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Population dynamics and universal statistics of tumor-inhabiting bacteria

Event Type
Mechanical Science and Engineering
2043 Sidney Lu Mechanical Engineering Building
Jun 26, 2024   2:00 pm  
Professor Andrew Mugler, Department of Physics and Astronomy, University of Pittsburgh
Amy Rumsey
Originating Calendar
MechSE Seminars


Bacterial colonization of solid tumors is widespread, but it is not understood how bacteria affect tumor progression, nor how the tumor environment affects bacterial population dynamics. Recent experiments by collaborators, done with barcoded bacteria, show that clone sizes of tumor-inhabiting bacteria in mice exhibit universal statistical patterns. The patterns are robust across experiments and collection times, and unique to bacteria grown in the tumor environment rather than in liquid culture. We develop a mechanistic theory of the microecological dynamics of tumor-inhabiting bacteria that includes an infection bottleneck, local growth constraints, global resource competition, and noise. Our simple physical model captures both the dynamics and the statistics of the experiments, and explains the uniqueness of the observations to the tumor environment.

About the Speaker

The Mugler Group investigates cell behavior using theoretical physics. We rely on a wide range of tools including statistical physics, stochastic modeling, and information theory. We tackle problems that range from the molecular to the multicellular scale, often in collaboration with experimental groups. Current projects include:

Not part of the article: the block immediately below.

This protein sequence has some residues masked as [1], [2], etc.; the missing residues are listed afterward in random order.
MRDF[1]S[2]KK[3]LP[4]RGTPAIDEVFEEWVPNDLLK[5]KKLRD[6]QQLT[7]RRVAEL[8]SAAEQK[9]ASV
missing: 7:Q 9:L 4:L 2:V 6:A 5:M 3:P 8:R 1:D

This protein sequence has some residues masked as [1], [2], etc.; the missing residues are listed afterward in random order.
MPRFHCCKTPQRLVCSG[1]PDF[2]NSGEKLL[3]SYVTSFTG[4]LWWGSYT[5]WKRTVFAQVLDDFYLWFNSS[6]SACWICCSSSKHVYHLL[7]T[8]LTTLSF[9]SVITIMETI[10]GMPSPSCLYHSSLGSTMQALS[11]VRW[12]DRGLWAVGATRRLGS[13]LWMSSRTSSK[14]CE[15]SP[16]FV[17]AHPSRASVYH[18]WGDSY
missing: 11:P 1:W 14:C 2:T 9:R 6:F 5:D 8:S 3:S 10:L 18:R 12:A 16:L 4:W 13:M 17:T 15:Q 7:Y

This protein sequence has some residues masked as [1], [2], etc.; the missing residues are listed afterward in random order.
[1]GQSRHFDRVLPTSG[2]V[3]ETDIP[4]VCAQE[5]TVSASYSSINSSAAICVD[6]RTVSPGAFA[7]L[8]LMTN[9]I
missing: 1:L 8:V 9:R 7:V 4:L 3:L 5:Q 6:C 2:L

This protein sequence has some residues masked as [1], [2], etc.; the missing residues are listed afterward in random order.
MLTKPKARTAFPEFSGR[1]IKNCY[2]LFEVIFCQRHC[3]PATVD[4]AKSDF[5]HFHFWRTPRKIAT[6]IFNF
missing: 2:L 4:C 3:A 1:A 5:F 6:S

Collective sensing. Cells sense chemicals in their environment and also communicate, but the impact of communication on sensing is poorly understood. We are using tools from statistical physics to develop a unified theory of collective sensing.

Metastatic invasion. Cancer metastasis begins when tumor cells invade the surrounding tissue. We are investigating metastatic invasion using theory, simulation, and microfluidic experiments with collaborators.

Long-range signaling. Cellular communities transmit signals over long distances, but noise or defects can cause these signals to die out. We have discovered that these systems are well described by percolation theory, a branch of statistical physics that describes coffee filtering and crack formation.

Criticality in biology. The molecular networks that process information in cells share many properties with critical points from statistical physics, but the implications for cell behavior are poorly understood. We are investigating critical behavior in biochemical networks and comparing our findings to experiments in immune cells.

Host: Professor Bumsoo Han

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